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For Release: July 28, 2004
Elementary School Teachers Named Finalists for Presidential Awards
Two New Jersey elementary school teachers have been named finalists in a national program designed to recognize exemplary teaching in mathematics and science. Both participated in the 2004 Presidential Awards for Excellence in Mathematics and Science Teaching.
The two teachers were named finalists in grades K-6 mathematics. They are: Michele Mandara, Holland Brook School, Readington Township School District; and Ashley Rothbard, Travell Elementary School, Ridgewood School District.
"These two talented educators represent the very best of our teachers who each day teach and inspire our students to learn about mathematics," said Commissioner of Education William L. Librera. "We commend them for attaining this prestigious distinction."
Michele Mandara has taught third grade at Holland Brook School for three years. She began her career 10 years ago in the Paramus School District and has also taught in the Alpine and Upper Saddle River school systems. She earned her bachelors degree in education from Felician College.
Mandara has facilitated workshops on new district math assessments for her school and district. She has designed and implemented her schools 2004 math goal, and has served as math mentor for Holland Brook School teachers.
Ashley Rothbard has taught fifth grade at Travell Elementary School for two years. She entered the teaching profession five years ago in the Port Washington, New York school system. She holds a bachelors degree in child development from Tufts University and her masters in education from Bank Street College.
Rothbard has served her school and district, in part, by co-writing the math enrichment curriculum, creating a math and literature unit connected to national mathematics standards, and participating as a staff developer for fellow teachers. She was named her schools teacher of the year for 2003-04.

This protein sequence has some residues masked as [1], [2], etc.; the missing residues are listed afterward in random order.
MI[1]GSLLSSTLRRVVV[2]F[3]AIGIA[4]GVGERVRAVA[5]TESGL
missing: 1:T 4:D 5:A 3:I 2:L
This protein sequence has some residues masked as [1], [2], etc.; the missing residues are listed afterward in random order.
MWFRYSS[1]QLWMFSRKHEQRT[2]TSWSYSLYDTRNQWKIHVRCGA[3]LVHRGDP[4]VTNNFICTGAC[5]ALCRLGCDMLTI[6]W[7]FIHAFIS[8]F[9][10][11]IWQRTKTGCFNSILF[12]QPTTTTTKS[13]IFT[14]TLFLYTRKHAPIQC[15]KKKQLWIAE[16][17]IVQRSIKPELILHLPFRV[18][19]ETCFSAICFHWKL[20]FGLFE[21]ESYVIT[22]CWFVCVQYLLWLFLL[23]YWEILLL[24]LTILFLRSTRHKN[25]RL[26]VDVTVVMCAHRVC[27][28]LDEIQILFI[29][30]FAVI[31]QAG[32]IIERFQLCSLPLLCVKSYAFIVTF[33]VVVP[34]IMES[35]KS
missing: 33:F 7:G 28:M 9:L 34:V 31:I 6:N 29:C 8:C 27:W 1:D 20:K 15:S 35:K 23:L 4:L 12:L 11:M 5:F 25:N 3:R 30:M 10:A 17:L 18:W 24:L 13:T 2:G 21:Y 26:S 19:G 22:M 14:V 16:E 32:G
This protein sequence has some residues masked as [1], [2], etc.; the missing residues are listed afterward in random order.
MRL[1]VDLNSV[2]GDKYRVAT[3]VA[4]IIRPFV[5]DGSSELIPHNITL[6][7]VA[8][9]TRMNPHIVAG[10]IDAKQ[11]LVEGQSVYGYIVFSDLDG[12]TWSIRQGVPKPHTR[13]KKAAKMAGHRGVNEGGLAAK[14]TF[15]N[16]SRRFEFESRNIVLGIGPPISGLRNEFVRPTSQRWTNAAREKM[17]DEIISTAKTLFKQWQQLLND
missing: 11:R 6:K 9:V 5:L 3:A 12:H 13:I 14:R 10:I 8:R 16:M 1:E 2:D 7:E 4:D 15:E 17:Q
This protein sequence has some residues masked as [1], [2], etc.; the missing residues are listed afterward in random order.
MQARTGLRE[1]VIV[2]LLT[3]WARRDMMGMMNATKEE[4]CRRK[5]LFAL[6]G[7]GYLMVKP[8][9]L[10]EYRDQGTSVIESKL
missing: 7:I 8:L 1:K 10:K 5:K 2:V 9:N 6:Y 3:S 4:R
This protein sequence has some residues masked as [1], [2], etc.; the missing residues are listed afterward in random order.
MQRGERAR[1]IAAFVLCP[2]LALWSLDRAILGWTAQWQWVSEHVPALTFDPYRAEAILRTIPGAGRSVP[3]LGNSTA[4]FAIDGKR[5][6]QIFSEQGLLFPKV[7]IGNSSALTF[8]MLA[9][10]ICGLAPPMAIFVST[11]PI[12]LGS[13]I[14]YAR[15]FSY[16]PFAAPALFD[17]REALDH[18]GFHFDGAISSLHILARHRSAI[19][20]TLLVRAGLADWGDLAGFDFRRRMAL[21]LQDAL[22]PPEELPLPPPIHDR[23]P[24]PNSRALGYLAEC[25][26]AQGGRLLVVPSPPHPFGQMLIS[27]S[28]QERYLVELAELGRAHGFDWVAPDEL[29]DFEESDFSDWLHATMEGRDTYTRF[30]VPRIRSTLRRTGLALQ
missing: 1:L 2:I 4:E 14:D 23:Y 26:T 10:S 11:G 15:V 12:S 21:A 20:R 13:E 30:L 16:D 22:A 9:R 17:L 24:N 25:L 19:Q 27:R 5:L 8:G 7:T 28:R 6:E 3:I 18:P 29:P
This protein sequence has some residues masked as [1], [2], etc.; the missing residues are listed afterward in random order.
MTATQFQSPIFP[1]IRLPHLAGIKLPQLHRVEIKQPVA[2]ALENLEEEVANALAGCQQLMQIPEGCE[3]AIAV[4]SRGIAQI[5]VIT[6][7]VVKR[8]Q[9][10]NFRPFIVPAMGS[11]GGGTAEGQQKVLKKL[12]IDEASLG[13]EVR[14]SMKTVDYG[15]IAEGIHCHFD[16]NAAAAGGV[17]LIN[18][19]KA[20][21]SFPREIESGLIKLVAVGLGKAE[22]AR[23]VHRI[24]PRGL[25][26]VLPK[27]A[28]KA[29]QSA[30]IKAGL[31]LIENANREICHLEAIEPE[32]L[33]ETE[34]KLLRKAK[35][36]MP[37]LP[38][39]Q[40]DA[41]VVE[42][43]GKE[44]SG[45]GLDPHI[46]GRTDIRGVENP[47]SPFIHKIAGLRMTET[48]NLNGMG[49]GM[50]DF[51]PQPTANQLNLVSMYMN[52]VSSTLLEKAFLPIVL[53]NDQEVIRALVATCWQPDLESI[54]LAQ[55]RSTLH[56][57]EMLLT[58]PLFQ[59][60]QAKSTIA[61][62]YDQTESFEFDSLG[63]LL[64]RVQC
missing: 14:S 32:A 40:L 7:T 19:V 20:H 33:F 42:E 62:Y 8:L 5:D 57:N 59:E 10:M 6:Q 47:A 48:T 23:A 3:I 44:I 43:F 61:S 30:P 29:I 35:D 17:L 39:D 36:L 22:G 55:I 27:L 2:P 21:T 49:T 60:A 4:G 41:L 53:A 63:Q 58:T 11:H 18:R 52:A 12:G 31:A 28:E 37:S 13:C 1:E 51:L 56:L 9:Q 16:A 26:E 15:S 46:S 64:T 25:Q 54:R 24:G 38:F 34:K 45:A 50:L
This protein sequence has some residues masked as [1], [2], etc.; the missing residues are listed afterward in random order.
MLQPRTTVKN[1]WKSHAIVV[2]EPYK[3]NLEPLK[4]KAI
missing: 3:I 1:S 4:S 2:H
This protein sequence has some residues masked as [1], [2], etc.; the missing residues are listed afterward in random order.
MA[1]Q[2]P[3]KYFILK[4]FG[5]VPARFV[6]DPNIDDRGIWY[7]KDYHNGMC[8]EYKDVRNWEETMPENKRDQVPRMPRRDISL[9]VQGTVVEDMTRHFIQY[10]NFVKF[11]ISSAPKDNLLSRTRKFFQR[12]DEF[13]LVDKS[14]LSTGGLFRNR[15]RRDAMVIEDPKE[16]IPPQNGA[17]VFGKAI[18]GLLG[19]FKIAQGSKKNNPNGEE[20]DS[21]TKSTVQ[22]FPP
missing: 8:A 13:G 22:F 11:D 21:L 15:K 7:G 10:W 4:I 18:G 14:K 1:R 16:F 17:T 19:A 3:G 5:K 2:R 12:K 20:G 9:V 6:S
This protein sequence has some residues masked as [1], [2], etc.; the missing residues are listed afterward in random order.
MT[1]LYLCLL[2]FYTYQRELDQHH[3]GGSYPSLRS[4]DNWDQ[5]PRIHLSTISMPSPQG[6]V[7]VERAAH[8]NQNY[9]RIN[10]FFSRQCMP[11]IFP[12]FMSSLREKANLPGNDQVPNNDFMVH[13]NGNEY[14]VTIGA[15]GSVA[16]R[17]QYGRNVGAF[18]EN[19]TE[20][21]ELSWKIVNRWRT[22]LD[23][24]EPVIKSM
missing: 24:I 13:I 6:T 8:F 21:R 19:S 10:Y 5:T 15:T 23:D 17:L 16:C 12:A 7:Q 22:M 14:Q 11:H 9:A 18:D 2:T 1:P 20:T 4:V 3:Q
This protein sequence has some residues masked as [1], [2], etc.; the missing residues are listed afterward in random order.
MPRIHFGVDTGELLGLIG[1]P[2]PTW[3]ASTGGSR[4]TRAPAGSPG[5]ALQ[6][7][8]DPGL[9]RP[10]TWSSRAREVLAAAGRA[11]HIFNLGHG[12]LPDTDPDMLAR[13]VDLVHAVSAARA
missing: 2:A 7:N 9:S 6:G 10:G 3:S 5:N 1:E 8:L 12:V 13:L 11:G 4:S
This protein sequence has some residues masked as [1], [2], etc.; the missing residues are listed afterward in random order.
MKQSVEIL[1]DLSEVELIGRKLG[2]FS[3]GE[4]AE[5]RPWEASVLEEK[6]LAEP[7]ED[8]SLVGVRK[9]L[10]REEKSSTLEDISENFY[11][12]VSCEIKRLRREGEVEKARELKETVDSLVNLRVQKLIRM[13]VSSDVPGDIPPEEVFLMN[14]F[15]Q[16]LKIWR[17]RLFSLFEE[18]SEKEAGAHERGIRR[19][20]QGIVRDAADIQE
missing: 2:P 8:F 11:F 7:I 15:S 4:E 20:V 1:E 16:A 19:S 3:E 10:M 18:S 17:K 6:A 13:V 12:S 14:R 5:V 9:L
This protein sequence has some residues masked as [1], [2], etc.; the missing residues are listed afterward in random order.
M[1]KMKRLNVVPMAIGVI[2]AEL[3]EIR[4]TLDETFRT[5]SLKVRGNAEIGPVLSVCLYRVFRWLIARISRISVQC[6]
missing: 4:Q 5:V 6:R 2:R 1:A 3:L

The Presidential Awards for Excellence in Mathematics and Science Teaching is the nations highest honor for teachers of mathematics and science in grades K-12. The National Science Foundation began the Presidential Awards for Excellence in Mathematics and Science Teaching in 1983 by inviting each state to nominate math and science teaches for consideration in the national program. In alternate years, the program honors teachers in grades K-6 and 7-12. Teachers must have taught science or mathematics for at least five years to be eligible for consideration.
Statewide panels of science and mathematics educators review classroom videos and professional development activities in selecting the state finalists. National panels later select presidential awardees from among the state finalists.
The Presidential Awards for Excellence in Mathematics and Science Teaching is one of many education initiatives supported by Gov. James E. McGreevey and the Department of Education. Enhancing teacher quality and celebrating examples of best practices are priority goals of the Department of Education and are major components of the Governors 21-point plan for education.
For more information about Gov. McGreeveys plan to improve education or for more information about education matters, visit the Department of Educations Web-site:
For more information about the Presidential Awards for Excellence in Mathematics and Science Teaching, contact the Public Information Office at 609-292-1126.